China to spend $27 billion on emission cuts, renewables
BEIJING (Reuters) - China's central government plans to spend 170 billion yuan ($27 billion) this year to promote energy conservation, emission reductions and renewable energy, the Ministry of Finance said in a statement on its website on Thursday.
The ministry said China plans to promote more use of energy-saving products and low or no-emission power generation such as solar and wind. It also wants to accelerate the development of renewable energy, as well as energy-saving technologies, such as electric and hybrid cars.
China is the world's biggest emitter of carbon dioxide (CO2), followed by the United States.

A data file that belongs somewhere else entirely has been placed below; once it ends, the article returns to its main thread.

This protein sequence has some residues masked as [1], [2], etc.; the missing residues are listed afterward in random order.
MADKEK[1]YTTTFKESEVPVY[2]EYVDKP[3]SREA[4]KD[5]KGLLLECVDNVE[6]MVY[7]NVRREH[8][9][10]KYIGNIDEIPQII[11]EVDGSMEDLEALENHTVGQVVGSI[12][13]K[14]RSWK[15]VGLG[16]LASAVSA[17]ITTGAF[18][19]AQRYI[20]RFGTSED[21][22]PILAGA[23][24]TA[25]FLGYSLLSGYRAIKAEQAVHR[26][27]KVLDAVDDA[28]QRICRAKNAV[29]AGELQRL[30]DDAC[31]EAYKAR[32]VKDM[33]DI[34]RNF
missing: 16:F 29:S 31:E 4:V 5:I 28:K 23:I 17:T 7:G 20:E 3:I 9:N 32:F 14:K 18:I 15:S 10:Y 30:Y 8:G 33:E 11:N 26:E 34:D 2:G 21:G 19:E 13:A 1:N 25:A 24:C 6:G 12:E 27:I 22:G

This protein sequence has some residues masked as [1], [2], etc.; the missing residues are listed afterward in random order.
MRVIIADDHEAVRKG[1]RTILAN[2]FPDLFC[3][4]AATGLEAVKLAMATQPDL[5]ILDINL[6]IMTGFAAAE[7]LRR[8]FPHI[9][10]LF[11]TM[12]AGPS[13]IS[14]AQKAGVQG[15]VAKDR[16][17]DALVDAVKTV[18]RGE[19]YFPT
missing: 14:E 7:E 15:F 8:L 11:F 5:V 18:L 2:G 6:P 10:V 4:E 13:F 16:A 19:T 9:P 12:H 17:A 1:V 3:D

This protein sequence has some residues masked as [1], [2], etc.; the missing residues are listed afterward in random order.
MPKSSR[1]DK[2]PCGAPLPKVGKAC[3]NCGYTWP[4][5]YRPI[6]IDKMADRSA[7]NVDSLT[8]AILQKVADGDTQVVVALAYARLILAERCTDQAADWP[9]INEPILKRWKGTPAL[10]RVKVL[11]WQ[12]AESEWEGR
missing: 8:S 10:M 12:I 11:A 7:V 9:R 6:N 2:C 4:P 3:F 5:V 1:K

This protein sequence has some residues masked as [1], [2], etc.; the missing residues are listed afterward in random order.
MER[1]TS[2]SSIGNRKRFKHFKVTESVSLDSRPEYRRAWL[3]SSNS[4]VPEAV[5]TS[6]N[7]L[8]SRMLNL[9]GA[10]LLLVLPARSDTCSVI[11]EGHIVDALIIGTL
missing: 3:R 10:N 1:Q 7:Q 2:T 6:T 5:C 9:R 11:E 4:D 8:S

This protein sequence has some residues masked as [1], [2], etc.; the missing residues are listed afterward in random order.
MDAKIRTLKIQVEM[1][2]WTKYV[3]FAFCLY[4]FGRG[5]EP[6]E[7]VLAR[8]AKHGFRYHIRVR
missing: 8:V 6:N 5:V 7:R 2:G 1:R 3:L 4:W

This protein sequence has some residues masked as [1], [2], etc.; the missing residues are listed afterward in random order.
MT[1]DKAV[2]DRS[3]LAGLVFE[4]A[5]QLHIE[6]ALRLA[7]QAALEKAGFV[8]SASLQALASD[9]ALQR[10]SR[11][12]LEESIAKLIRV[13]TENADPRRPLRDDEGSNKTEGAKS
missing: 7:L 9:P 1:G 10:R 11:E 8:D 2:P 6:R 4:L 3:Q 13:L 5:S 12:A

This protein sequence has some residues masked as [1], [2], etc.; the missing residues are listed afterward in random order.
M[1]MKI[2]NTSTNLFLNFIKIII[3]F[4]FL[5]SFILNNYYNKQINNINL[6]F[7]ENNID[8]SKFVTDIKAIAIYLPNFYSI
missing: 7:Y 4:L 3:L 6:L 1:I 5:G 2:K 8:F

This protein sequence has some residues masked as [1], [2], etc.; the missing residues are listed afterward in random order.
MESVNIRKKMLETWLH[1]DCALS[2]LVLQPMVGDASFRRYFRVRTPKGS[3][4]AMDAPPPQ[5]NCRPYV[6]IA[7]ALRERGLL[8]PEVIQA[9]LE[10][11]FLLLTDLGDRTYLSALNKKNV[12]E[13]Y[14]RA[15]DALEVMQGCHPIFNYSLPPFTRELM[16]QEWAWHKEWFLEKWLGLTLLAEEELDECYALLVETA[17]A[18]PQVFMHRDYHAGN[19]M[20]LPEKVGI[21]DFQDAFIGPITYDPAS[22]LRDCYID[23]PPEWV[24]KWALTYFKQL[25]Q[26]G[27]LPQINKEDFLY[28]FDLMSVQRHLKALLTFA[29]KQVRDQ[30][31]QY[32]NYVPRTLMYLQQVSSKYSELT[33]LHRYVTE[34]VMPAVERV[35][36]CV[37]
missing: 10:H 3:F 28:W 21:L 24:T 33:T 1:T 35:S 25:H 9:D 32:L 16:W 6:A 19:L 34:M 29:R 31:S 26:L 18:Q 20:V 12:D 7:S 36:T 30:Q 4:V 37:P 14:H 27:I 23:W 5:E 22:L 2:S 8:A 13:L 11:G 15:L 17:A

A report by the International Energy Agency (IEA) on Thursday said China spurred a jump in global CO2 emissions to their highest ever recorded level in 2011, offsetting falls in the United States and Europe.
However, its CO2 emissions per unit of GDP, or its carbon intensity, fell by 15 percent between 2005 and 2011, the IEA said, suggesting the world's second-largest economy was finding less carbon-consuming ways to fuel growth.
Longer term, China is targeting cuts to its 2020 greenhouse gas emissions by 40-45 percent compared with 2003 levels and aims to boost its use of renewable energy to 15 percent of overall energy consumption.
Negotiators from over 180 nations are meeting in Bonn, Germany, until Friday to work towards getting a new global climate pact signed by 2015. The aim is to ensure ambitious emissions cuts are made after the Kyoto Protocol expires at the end of this year.
(Reporting by Wan Xu and Don Durfee; Editing by Sophie Hares)
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